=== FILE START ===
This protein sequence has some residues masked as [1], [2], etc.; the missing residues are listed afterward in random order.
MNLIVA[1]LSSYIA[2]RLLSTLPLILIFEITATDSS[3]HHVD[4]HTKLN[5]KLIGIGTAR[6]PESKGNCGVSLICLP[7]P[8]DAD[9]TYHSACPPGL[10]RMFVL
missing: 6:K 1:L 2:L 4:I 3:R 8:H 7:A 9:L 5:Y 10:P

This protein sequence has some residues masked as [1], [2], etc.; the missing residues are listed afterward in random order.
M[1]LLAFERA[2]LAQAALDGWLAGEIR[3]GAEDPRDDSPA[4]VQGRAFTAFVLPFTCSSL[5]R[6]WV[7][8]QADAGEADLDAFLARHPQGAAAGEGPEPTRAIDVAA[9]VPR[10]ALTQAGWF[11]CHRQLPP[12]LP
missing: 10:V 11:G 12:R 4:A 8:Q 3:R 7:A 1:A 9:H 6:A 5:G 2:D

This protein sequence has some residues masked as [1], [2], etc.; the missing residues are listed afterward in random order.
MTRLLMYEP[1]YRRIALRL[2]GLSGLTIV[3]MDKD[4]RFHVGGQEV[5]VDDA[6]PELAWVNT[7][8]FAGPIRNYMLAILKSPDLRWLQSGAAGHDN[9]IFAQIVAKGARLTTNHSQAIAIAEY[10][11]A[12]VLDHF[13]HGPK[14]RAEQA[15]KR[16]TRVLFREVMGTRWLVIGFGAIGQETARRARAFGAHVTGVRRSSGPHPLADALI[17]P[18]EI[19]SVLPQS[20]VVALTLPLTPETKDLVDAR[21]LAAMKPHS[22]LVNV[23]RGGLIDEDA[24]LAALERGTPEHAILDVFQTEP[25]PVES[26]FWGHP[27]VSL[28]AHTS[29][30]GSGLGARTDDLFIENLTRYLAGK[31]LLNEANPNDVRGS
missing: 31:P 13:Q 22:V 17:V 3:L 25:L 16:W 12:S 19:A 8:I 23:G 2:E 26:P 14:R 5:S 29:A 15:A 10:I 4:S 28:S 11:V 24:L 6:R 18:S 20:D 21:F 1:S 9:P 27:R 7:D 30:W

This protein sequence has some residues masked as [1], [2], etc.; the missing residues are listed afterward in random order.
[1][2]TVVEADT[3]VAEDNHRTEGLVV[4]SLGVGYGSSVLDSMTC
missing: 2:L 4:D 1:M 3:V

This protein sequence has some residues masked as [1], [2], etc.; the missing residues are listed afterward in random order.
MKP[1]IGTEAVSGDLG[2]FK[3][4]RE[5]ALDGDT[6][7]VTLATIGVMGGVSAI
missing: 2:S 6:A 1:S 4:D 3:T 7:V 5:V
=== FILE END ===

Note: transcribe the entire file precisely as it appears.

This protein sequence has some residues masked as [1], [2], etc.; the missing residues are listed afterward in random order.
MNLIVA[1]LSSYIA[2]RLLSTLPLILIFEITATDSS[3]HHVD[4]HTKLN[5]KLIGIGTAR[6]PESKGNCGVSLICLP[7]P[8]DAD[9]TYHSACPPGL[10]RMFVL
missing: 6:K 1:L 2:L 4:I 3:R 8:H 7:A 9:L 5:Y 10:P

This protein sequence has some residues masked as [1], [2], etc.; the missing residues are listed afterward in random order.
M[1]LLAFERA[2]LAQAALDGWLAGEIR[3]GAEDPRDDSPA[4]VQGRAFTAFVLPFTCSSL[5]R[6]WV[7][8]QADAGEADLDAFLARHPQGAAAGEGPEPTRAIDVAA[9]VPR[10]ALTQAGWF[11]CHRQLPP[12]LP
missing: 10:V 11:G 12:R 4:A 8:Q 3:R 7:A 1:A 9:H 6:A 5:G 2:D

This protein sequence has some residues masked as [1], [2], etc.; the missing residues are listed afterward in random order.
MTRLLMYEP[1]YRRIALRL[2]GLSGLTIV[3]MDKD[4]RFHVGGQEV[5]VDDA[6]PELAWVNT[7][8]FAGPIRNYMLAILKSPDLRWLQSGAAGHDN[9]IFAQIVAKGARLTTNHSQAIAIAEY[10][11]A[12]VLDHF[13]HGPK[14]RAEQA[15]KR[16]TRVLFREVMGTRWLVIGFGAIGQETARRARAFGAHVTGVRRSSGPHPLADALI[17]P[18]EI[19]SVLPQS[20]VVALTLPLTPETKDLVDAR[21]LAAMKPHS[22]LVNV[23]RGGLIDEDA[24]LAALERGTPEHAILDVFQTEP[25]PVES[26]FWGHP[27]VSL[28]AHTS[29][30]GSGLGARTDDLFIENLTRYLAGK[31]LLNEANPNDVRGS
missing: 31:P 13:Q 22:V 17:V 3:L 25:L 16:W 12:S 19:A 8:I 23:G 2:E 26:P 14:R 5:S 29:A 15:A 10:I 4:S 28:S 11:V 24:L 6:R 18:S 20:D 21:F 1:S 9:P 27:R 7:D 30:W

This protein sequence has some residues masked as [1], [2], etc.; the missing residues are listed afterward in random order.
[1][2]TVVEADT[3]VAEDNHRTEGLVV[4]SLGVGYGSSVLDSMTC
missing: 2:L 4:D 1:M 3:V

This protein sequence has some residues masked as [1], [2], etc.; the missing residues are listed afterward in random order.
MKP[1]IGTEAVSGDLG[2]FK[3][4]RE[5]ALDGDT[6][7]VTLATIGVMGGVSAI
missing: 2:S 6:A 1:S 4:D 3:T 7:V 5:V